01/09/1995 at 01:00 AM EST
PBS (Tues. Jan. 10, 9 p.m. ET)
Frontline visits Hudson, N.Y., where in 1960 a landmark study first established a link between aggressive behavior among grade-schoolers and certain types of TV watching. This documentary focuses on four families and their various relationships with the TV screen by installing cameras in their homes. Now we watch them watch. Talk about a secondhand vicarious experience!
Citing a number of subsequent academic studies, the film does the familiar waltz around this topic. Has the endless bombardment of imaginary and depicted violence on television made America the most violent and criminal country in the world? Or is TV just reflecting a severely troubled society?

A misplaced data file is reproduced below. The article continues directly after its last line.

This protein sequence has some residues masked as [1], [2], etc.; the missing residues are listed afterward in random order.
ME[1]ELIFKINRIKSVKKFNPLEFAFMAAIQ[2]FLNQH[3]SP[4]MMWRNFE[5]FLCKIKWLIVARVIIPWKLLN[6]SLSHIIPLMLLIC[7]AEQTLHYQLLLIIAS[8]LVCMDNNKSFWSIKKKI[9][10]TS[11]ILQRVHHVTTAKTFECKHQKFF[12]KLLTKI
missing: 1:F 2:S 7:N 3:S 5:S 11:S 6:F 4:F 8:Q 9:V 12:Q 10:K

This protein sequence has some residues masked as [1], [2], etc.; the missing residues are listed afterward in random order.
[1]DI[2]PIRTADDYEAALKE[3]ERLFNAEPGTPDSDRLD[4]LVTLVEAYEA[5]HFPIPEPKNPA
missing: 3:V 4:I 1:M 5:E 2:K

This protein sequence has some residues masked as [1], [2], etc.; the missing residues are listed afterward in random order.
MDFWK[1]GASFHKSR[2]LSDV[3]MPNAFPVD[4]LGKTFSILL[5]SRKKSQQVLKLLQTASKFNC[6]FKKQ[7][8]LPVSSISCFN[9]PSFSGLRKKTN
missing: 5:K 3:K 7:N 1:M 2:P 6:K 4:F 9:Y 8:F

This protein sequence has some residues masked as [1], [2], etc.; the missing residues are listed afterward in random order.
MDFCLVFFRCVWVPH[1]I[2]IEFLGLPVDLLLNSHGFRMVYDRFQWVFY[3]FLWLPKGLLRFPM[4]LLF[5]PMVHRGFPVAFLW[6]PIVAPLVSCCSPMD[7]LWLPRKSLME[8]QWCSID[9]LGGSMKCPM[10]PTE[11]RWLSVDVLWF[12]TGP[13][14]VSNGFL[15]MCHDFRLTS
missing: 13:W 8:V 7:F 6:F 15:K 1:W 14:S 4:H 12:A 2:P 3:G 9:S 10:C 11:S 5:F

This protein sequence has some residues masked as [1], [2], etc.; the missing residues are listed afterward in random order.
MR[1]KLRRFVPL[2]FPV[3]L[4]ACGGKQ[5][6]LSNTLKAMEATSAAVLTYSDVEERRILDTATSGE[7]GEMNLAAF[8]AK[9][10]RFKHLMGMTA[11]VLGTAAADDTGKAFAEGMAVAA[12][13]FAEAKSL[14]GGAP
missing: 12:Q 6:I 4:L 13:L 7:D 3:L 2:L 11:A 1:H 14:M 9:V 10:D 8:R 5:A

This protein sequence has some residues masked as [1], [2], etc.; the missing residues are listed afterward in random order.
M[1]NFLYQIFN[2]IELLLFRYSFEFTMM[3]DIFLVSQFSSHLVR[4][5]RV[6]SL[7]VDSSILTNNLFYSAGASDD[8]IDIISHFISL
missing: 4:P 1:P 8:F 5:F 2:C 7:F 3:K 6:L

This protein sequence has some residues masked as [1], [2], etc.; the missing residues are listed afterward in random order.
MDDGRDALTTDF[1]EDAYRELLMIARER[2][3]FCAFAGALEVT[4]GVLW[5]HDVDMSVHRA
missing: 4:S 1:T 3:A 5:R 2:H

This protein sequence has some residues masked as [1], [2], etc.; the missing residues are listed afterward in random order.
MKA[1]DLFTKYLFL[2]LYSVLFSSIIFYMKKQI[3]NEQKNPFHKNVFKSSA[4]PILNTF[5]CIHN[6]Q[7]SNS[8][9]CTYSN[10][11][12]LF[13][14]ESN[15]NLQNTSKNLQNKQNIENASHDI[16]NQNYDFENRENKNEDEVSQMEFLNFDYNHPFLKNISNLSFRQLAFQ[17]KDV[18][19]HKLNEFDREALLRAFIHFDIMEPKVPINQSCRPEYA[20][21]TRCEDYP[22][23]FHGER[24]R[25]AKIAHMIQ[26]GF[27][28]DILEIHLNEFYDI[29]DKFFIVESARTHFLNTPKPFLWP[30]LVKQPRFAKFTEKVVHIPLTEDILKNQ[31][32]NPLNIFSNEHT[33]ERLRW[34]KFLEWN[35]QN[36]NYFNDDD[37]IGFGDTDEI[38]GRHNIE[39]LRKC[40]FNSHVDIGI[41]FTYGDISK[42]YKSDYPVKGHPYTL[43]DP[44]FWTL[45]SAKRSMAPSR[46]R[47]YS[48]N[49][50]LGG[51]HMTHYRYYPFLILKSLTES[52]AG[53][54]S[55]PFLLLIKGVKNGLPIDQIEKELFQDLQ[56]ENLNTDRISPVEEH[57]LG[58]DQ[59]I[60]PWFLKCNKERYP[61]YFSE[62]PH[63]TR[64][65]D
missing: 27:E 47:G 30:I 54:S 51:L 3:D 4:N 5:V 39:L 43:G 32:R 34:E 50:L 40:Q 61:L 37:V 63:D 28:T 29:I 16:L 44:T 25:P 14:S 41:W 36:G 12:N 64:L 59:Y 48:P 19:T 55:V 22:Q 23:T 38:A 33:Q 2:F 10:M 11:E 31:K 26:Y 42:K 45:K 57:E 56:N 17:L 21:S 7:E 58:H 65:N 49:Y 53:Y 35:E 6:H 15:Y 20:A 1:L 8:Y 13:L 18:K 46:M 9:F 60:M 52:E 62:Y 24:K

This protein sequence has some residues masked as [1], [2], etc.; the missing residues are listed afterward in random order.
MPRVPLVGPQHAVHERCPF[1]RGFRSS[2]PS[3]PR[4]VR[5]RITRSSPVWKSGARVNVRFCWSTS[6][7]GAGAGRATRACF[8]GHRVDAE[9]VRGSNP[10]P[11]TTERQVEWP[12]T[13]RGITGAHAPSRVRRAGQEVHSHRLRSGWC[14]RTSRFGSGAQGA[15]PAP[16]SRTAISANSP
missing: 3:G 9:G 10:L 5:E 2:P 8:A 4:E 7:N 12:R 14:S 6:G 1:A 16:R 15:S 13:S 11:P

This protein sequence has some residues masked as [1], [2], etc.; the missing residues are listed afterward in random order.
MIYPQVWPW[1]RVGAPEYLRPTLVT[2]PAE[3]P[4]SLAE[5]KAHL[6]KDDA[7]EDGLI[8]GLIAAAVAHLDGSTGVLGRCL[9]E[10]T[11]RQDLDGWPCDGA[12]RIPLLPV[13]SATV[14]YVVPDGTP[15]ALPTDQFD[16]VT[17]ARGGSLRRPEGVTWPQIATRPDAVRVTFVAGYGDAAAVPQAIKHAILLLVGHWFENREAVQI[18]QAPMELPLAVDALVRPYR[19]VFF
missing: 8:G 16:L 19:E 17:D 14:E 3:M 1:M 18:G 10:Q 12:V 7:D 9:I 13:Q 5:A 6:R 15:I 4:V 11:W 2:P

The title of this documentary is far more loaded than its waffling and inconclusive content. Let's be frank: Almost all parents who concern themselves with the stimuli to which their children are exposed will agree that if TV does not cause or encourage violence, it certainly loosens inhibitions toward exhibiting violent behavior.
Why can't TV serve a useful, constructive purpose? For instance, in the weeks leading up to Christmas, TV could have acted as a clearinghouse for information as to where in the world you could find those elusive White Mighty Morphin Power Ranger action figures.